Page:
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Pandemic School Closures Are an Indictment of America’s Covid Strategy

The fact that we still don’t have the testing capacity we need to ensure kids are safe in schools is the real problem.

An empty hallway at Hazelwood Elementary School in Louisville, Kentucky
Jon Cherry/Getty Images
A teacher walks down an empty hallway while another teaches virtually at Hazelwood Elementary School in Louisville, Kentucky, on January 11.

I’m one of the millions of parents struggling with ad hoc childcare challenges as a result of pandemic-related school closure.

I’m also an epidemiologist and former city health director. I’ve spent my career dissecting and making difficult public health decisions, like those currently being made at school districts across the country. And yet I am flabbergasted that, entering year three of this pandemic, we’re still failing to provide basic, pandemic-fighting tools like tests, masks, and so on to teachers and school staff.

The narrative we keep hearing about school closures—a battle between teachers and parents over the safety of schools in the midst of an omicron surge—is missing the most important issue at the heart of this: the shortage of the very things that kept kids safe in schools prior to this surge.

Kids need to be in school. Full stop. The evidence has shown that school closures have left students about five months behind in mathematics and four months behind in reading. The consequences have been most profound among the most marginalized children. In majority-Black schools, there was a six-month learning loss. But the consequences haven’t been limited to learning loss. School closures during the pandemic have accentuated the mental health impact of the pandemic on children. A growing proportion of children are experiencing worsening mental health. Adolescent suicidal ideation has increased.

But here’s the thing: Nobody disagrees that kids need to be in school. Parents want their kids to go. And teachers want to teach them there. The issue is how to keep everyone safe while they’re there.

Indeed, the evidence suggests that schools and classrooms have been relatively Covid-safe. The Centers for Disease Control and Prevention recommendations for school safety include universal masking for children over the age of two and regular testing in the classroom, including test-to-stay, which allows children who test negative after exposure to stay in the classroom. One study of 90,000 students and teachers where rigorous containment protocols, including universal masking, were followed, in North Carolina, found that transmission in schools was vastly lower than in the community. Another study of test-to-stay policies for children who were exposed through a mask preserved an additional 8,152 in-school learning days for students in Lake County, Illinois. Indeed, with rigorous masking and testing, school can be safe.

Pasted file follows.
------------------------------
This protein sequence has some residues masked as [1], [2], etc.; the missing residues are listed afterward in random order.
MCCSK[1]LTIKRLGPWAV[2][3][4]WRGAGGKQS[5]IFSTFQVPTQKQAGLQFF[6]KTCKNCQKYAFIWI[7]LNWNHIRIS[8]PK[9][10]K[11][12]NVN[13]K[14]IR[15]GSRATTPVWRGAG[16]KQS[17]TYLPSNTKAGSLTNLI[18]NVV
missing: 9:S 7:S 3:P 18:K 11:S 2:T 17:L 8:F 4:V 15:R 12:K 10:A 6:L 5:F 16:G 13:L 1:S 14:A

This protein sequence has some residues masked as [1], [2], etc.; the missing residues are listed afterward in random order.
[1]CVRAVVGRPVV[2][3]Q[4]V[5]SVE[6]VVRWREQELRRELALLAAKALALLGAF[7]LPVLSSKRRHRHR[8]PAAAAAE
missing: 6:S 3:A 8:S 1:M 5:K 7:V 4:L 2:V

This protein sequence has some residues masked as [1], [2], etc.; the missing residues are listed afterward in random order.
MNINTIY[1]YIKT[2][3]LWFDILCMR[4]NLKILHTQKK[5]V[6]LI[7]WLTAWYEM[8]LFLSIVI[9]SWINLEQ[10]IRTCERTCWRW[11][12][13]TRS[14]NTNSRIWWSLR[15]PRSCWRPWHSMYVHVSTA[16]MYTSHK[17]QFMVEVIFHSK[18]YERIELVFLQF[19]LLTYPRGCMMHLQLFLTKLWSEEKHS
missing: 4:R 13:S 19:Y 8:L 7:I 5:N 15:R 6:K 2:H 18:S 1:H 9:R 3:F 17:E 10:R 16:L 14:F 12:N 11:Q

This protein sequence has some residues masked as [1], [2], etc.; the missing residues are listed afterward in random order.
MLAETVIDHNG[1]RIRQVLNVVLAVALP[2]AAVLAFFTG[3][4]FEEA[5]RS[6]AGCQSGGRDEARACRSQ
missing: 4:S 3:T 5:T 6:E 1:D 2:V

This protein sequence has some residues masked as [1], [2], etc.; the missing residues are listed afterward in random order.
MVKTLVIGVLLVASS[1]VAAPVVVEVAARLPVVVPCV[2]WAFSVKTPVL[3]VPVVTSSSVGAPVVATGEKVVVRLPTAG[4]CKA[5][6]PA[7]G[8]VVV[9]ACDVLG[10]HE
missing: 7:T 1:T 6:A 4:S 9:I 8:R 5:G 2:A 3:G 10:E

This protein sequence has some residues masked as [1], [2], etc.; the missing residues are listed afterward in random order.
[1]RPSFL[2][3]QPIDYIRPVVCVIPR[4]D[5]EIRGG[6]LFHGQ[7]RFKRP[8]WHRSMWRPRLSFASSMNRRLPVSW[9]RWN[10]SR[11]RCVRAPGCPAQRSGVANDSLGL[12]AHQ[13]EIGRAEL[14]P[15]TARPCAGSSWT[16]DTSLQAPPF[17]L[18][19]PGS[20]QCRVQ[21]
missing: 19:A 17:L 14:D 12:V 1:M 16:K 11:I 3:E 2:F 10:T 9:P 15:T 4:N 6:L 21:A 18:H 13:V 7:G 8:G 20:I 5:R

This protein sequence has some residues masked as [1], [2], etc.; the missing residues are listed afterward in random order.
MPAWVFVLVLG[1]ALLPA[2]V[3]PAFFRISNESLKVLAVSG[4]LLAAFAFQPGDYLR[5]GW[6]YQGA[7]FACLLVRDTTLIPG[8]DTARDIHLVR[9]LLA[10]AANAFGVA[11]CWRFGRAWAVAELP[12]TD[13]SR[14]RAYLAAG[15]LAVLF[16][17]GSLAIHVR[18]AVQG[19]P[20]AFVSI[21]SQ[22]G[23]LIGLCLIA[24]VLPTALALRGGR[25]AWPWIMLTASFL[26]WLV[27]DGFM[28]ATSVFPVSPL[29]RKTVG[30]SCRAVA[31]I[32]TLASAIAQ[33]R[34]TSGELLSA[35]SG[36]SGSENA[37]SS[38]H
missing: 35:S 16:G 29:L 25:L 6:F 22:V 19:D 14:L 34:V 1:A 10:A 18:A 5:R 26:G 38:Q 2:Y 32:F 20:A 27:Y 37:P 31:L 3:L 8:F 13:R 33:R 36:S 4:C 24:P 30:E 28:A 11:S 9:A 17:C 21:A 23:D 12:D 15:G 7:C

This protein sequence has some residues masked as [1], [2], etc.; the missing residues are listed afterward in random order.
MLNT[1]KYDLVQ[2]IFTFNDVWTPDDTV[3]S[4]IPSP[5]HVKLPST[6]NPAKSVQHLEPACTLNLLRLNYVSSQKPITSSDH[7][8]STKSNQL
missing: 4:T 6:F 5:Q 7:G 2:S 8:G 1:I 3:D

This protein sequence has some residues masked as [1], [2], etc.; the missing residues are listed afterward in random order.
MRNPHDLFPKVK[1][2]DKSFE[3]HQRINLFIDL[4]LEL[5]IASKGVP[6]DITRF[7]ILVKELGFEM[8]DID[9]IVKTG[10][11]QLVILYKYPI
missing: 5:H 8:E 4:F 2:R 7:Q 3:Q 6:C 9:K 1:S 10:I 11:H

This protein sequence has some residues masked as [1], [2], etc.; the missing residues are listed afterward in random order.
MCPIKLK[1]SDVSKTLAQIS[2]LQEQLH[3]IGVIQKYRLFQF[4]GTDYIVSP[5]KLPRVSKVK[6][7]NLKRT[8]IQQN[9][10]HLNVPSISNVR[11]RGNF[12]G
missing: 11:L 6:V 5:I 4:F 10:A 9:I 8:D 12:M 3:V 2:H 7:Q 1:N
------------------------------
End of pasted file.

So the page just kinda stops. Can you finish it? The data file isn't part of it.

All of this evidence, of course, comes from before the omicron surge. Omicron has changed the calculus in two ways. First, it’s far more transmissible than the previous variants that were spreading while the available evidence was being collected. It’s better at finding the seams between our Covid prevention efforts, kind of like the way bitter cold seems to penetrate even your warmest winter coat. That just stresses the need for abundant quality masks and testing. To make matters worse, mass transmission of omicron has put a crunch on the availability of those very things. Indeed, the standoff between the Chicago Public Schools and its teachers’ union resolved largely over testing guarantees. Across the country, school districts are facing similar challenges.

The second issue is that omicron spreads so rapidly at any given time that 10 to 15 percent of teachers across school districts are reporting ill. In lower-income communities, the ratio of students to each staff member is already woefully high. This makes it far worse. Add that to the burden of administrating contact tracing and testing—so critical for test-to-stay to work—and you have a wicked challenge indeed. So while it’s easy to frame this debate as a simple conflict between teachers and parents, it’s actually more about our society’s commitment to keeping kids in schools in the first place.

During her testimony in front of the Senate on Tuesday, CDC Director Rochelle Walensky said, “Schools should be the first places to open and the last places to close.” Yes, of course. But what are we doing to make that possible? The fact that there’s a run on testing two years into this pandemic is bad enough. But what’s even more unconscionable is that there hasn’t been a concerted effort to protect enough of our supply of everything from masks to tests for schools around the country.

When we say that schools are a priority, that has to translate into policy change. It should mean that when resources are limited, our priority institutions come first. But it hasn’t, which leaves too many kids coming last. Teachers aren’t simply public employees who educate our children. Often parents themselves, they’re also advocates for our kids. When they speak up about their concerns over the circumstances in our schools, we ought to listen.

Last month, a video made the rounds of South Dakota teachers scrambling in a “dash for cash” competition for cash to buy school supplies for their classrooms. It was roundly and rightly criticized. After all, here were public employees made to scrounge on their hands and knees for cash to buy supplies to teach our kids. As omicron presses on and schools face acute shortages of the supplies they need to keep our kids safe, we’re now forcing teachers to do the same over Covid protections. It’s just as shameful.